Monthly Archives: January 2010

Ethan-ism, Part I.

Laurel has hers, and Ethan’s getting old enough for his own.

Today he was cleaning a bench for me when he said:

“This is gonna be as shiny as a toad in dry sand.”

I’m not sure what that means, but it seems to carry a lot of weight with him.

Learning About Dad’s Career.

This morning’s conversation:

Ethan: “Mom, where is Dad going?”

Me: “To a client’s.”

Ethan: “But what is a client’s?”

Me: “Dad goes all over the place to different client’s offices to fix their computers.”

Ethan: “So if a piece breaks off the client’s computer, Daddy finds it and puts it back on with Scotch tape?”

Me: “Yes. Yes, that’s exactly what he does.”

One More Reason I Love My Husband.

This morning’s conversation:

Me: “Greg, do you think we’re difficult parents?”

Greg: “To whom?”

Me: “Well, let’s start with our kids and work into their teachers.”

Greg: “Perhaps…and NO. We are exactly right, there is no reason why when we ask for justification of a mark they shouldn’t be able to say, ‘we feel Laurel needs improvement in caring for others because so-and-so fell down and Laurel said, “haha-Walk much?”’”

I cannot imagine what life would be like if we didn’t have his support in everything. EVERYTHING.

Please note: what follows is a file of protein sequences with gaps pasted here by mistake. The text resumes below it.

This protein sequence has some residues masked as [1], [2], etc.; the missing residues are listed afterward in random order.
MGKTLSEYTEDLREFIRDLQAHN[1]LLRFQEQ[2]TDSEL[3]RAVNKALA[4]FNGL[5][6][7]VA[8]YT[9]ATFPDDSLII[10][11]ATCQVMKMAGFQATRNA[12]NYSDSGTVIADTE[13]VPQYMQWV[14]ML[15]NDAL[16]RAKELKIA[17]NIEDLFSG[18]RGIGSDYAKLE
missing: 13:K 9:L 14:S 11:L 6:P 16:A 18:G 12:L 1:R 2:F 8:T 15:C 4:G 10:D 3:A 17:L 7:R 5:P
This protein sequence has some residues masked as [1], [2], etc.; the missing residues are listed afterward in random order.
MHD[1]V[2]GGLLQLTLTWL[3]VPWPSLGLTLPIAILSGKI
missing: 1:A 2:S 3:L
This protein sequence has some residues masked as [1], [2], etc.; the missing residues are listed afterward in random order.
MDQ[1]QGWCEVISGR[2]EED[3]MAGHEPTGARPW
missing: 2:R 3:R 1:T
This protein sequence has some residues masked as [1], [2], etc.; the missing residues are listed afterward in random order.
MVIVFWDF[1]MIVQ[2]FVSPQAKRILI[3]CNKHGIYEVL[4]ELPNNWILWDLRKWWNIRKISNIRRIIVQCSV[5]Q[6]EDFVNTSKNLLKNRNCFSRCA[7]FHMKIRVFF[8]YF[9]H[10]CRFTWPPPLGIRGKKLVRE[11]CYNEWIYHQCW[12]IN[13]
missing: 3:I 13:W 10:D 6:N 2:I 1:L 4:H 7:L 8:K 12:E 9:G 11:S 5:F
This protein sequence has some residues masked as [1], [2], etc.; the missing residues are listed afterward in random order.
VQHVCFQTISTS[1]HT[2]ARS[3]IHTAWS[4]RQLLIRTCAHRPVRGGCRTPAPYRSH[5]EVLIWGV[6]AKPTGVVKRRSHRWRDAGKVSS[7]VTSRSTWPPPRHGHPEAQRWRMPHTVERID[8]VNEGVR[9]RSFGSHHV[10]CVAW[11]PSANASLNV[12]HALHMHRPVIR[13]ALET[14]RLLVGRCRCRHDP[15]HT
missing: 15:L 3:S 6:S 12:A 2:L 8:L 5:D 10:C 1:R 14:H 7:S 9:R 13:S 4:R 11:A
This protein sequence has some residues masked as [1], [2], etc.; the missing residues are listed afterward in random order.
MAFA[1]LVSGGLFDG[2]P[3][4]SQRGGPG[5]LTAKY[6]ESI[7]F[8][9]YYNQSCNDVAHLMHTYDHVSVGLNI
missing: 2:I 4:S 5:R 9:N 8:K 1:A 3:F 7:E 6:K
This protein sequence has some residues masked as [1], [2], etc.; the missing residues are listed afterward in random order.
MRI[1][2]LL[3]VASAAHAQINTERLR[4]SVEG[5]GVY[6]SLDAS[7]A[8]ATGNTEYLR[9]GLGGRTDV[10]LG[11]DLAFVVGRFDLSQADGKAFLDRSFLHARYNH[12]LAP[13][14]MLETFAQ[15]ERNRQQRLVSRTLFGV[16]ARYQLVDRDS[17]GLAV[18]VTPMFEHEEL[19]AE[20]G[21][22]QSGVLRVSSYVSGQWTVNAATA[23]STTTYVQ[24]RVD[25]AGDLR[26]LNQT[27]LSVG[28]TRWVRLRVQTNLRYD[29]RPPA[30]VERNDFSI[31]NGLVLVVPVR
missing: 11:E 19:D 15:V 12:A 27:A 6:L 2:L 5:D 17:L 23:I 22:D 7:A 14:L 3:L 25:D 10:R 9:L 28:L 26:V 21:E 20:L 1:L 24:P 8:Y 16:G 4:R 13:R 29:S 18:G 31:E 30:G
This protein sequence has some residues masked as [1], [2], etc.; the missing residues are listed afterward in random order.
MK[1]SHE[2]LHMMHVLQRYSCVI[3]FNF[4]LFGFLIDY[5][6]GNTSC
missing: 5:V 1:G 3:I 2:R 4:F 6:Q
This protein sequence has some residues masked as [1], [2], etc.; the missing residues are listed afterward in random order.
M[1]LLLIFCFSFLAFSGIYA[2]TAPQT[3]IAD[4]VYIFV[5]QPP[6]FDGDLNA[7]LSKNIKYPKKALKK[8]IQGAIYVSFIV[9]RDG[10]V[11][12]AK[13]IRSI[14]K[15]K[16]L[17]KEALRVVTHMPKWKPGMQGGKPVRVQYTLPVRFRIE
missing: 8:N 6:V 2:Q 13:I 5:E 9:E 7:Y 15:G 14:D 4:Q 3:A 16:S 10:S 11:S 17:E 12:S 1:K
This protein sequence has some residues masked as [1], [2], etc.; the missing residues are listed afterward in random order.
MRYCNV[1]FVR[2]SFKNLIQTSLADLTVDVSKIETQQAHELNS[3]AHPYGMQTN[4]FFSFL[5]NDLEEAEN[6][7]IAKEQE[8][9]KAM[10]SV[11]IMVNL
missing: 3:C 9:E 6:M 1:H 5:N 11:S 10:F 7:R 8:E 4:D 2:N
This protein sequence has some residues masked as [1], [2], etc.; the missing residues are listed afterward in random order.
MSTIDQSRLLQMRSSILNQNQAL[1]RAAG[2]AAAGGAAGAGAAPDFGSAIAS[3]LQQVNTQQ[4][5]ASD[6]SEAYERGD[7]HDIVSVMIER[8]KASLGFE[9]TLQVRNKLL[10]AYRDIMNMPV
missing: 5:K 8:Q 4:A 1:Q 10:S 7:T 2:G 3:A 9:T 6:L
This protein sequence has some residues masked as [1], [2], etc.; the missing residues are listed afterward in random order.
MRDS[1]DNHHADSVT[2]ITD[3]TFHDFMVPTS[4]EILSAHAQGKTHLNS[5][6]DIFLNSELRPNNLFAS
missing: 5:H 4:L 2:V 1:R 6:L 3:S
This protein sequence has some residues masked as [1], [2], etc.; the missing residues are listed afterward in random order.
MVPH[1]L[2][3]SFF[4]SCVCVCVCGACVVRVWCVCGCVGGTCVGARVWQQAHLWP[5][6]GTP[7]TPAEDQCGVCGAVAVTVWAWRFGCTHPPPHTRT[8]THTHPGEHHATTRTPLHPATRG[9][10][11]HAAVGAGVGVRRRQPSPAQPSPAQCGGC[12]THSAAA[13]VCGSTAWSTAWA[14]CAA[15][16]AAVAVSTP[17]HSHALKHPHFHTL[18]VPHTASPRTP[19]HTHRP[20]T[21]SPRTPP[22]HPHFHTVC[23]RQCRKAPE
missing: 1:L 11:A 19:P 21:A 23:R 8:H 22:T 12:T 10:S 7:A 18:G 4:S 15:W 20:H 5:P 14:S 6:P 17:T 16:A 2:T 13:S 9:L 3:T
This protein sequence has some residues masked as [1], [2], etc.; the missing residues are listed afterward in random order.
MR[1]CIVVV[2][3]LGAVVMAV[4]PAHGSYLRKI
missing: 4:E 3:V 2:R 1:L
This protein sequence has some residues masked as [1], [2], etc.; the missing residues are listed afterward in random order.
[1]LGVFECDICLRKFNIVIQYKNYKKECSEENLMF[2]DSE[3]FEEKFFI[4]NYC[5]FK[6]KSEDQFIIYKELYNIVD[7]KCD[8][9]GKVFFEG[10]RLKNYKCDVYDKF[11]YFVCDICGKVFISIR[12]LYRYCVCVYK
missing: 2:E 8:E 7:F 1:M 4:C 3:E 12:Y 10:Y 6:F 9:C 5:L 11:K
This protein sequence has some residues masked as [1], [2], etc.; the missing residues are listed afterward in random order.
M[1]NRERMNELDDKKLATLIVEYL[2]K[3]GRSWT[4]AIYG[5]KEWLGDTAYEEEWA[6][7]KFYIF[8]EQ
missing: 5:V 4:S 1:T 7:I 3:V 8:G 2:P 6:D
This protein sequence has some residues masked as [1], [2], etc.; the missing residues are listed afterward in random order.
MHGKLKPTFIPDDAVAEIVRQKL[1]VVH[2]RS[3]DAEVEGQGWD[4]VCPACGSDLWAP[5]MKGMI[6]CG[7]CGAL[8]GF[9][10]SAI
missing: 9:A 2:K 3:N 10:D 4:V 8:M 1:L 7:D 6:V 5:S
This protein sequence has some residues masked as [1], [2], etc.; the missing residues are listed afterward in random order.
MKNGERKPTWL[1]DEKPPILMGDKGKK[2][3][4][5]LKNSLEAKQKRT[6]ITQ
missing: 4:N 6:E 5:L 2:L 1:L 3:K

So thanks, Greg.

It’s Beginning to Look a Lot Like Stupid.

Last semester, Laurel missed 5 days of school. Three of those – one, two, three – 3/5 of those…were for a funeral.

Last Friday I journeyed to our mailbox and found…


Attendance Letter

After stomping through the house, stomping downstairs with the letter to flail my arms about at Greg, and stomping back upstairs, I drafted one hell of a nasty e-mail.

Then I let it rest for a couple of days to see if I would still be pissed about this today.

I am.

See, here’s the thing – Laurel’s teachers knew she was absent for a funeral on 3 of those days. We specifically requested far ahead of time that she be given any assignments she might miss because we anticipated the funeral absence and wanted to be certain she would not fall behind.

Not that she would…the very idea that she would (which is alleged in the first paragraph) is flat-out laughable.

We expressed great regret at the idea that she would be missing this time…even though ‘this time’ consisted of 3 days the week before Thanksgiving and 2 days right before winter break – you know, those times when academic achievement is just ALL GUNG HO.

And I’m guessing (this is just a guess) that the administration never bothered to ask Laurel’s teachers about this or even run this by them before sending it out. It’s pretty tasteless to send out a letter criticizing parents for allowing their children to attend a funeral.